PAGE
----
Part Two – The Twitcher

“A farmer has to be an optimist or he wouldn’t still be a farmer!”  – Will Rodgers.

Organising the farming year

On Saturday the Weekly Prompts Weekend Challenge from partner GC and me was  The Watcher this is my second response to our challenge, a third, possibly an Epic that is my favourite of the trio will follow tomorrow. Today’s post is also linked to FOWC EPIC

Having a PeeAh… that’s a relief! 

At My DeskTaking in the view from my windows, as shown in PART ONE  is always a pleasure. Today in Part Two, watching from my computer desk continues – even in the rain.

Whether someone farms thousands of acres or runs a small-holding with less than twenty, it’s all about organisation. Fortunately, I no longer need concern myself with being organised for DEFRA and completing paperwork each year, I leave all that to Richard, the farmer friend who rents my land.

SONY DSCUntil last year lambing took place on Richard’s farm in late March and April, and each year I would have the pleasure of keeping some of his flock up here.

In 2018 Richard gained a new farm manager, Liam, who began to organise the farming year a little differently. Liam ran the tups (rams) with the sheep earlier than usual, and lambing took place late January/February 2019.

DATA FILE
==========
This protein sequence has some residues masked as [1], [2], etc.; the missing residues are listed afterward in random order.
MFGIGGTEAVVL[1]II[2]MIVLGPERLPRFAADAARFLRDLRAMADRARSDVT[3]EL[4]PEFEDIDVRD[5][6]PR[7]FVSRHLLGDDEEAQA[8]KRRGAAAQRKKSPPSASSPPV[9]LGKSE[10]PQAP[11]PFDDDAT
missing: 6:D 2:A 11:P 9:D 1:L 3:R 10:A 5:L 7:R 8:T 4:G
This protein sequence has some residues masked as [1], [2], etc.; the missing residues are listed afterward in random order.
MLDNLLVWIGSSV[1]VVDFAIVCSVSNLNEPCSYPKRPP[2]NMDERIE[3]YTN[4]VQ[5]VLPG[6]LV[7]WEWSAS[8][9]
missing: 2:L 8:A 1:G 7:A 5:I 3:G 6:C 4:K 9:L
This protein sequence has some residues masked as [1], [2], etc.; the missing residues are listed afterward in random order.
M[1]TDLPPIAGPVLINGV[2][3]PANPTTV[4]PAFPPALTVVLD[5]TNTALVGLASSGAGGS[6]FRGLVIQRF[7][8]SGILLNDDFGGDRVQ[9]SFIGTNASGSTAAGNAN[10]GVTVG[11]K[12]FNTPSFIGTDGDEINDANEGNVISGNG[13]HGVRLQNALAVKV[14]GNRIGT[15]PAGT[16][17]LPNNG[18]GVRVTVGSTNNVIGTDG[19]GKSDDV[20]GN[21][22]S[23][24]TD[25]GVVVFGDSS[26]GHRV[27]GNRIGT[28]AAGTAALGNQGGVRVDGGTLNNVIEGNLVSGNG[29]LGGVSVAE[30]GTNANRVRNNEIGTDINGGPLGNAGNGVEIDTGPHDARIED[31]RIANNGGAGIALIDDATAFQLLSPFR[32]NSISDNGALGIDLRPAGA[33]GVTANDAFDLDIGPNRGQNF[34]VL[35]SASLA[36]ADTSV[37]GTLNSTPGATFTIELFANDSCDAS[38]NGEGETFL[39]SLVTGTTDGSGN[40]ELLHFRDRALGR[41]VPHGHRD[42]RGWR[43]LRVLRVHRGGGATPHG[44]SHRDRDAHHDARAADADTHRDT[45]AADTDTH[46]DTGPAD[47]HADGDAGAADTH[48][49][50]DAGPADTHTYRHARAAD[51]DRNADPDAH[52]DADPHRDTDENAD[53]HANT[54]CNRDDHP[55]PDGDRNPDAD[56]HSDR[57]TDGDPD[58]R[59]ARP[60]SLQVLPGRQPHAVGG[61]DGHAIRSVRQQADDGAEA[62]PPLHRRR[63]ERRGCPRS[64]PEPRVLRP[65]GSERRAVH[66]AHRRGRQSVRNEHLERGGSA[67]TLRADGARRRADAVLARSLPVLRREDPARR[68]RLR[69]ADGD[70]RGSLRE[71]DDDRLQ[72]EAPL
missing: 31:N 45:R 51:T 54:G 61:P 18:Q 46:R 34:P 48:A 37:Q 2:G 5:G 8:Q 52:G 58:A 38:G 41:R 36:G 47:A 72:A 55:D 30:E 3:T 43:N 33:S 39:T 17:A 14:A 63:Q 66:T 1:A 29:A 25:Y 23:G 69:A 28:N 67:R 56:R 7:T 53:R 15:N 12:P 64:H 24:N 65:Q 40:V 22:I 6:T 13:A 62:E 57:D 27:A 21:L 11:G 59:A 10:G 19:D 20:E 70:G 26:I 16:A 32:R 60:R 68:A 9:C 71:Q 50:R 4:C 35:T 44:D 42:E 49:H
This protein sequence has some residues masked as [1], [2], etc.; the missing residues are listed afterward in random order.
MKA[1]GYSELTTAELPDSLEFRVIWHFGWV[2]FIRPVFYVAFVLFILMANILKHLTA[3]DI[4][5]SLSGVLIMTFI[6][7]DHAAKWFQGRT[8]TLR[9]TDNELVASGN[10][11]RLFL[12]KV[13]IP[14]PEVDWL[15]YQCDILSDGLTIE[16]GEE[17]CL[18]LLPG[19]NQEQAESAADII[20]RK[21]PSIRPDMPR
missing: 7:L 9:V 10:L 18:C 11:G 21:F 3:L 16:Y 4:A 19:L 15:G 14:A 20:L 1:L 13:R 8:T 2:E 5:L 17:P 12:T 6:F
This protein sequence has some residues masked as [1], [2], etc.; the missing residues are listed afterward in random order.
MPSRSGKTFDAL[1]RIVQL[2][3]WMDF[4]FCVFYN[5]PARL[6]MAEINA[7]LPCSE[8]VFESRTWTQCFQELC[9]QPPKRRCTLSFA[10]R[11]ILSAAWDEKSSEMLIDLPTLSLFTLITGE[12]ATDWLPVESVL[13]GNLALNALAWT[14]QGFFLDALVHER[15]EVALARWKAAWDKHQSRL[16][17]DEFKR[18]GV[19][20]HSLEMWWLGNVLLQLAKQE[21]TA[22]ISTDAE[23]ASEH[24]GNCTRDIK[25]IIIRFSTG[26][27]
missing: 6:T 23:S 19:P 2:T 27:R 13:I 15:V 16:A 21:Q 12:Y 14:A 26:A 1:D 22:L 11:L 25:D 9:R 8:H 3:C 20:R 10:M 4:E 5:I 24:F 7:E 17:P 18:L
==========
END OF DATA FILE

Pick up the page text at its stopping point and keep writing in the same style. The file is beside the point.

This method means that female lambs born earlier in the year can meet the tups in September of the same year instead of October/November of the following year.


Breeding earlier from the young females means that most are unlikely to produce twins in the first year, but it’s more efficient than feeding them for a whole year with nothing to show for it, and equally, not knowing whether or not any of them are barren.

The sheep up here with me at the moment are some forty-plus female lambs (Gimmers) that were born in January/February this year. 

Set FreeHaving been fenced off from the front fields for hay-making, the livestock showed delight in being allowed through an open gate!

The cattle with me at the moment are store cattle that are destined for the market. I’m trying not to become attached to them, therefore, the number of photographs I take are fewer than usual.

Feeding an extra calf

For obvious reasons, I’d rather have cows with calves.



Grass Feeding is supplemented throughout the year with dried pellets that have been properly balanced for energy, protein, minerals – even the ducks come up from the ponds to join in.

Part Three Hay-Making will be published tomorrow.

© 2020 Weekend Challenge The Watcher from Weekly Prompts and Loosly linked to Fandango’s FOWC EPIC.

Editorial Comment: All photographs are my own. Ewes and lambs and cow with calves have been shown previously here. 

  • DEFRA the Government Department For Environment, Food & Rural Affairs
  • GimmersFemale sheep in their first year. 
  • Lambing When sheep give birth
  • Lambs – are born around 145 days (or about 4.5 months) after the ewe becomes pregnant.
  • TUPA male sheep, a ram.

17 thoughts on “Part Two – The Twitcher

  1. Wow… the rain’s pelting down Sue…. I love all the farm sheep pic’s Sue… It’s been a long since I used to holiday out at my Aunties farm, when I was just 15…. hmmm ..54years ago… !!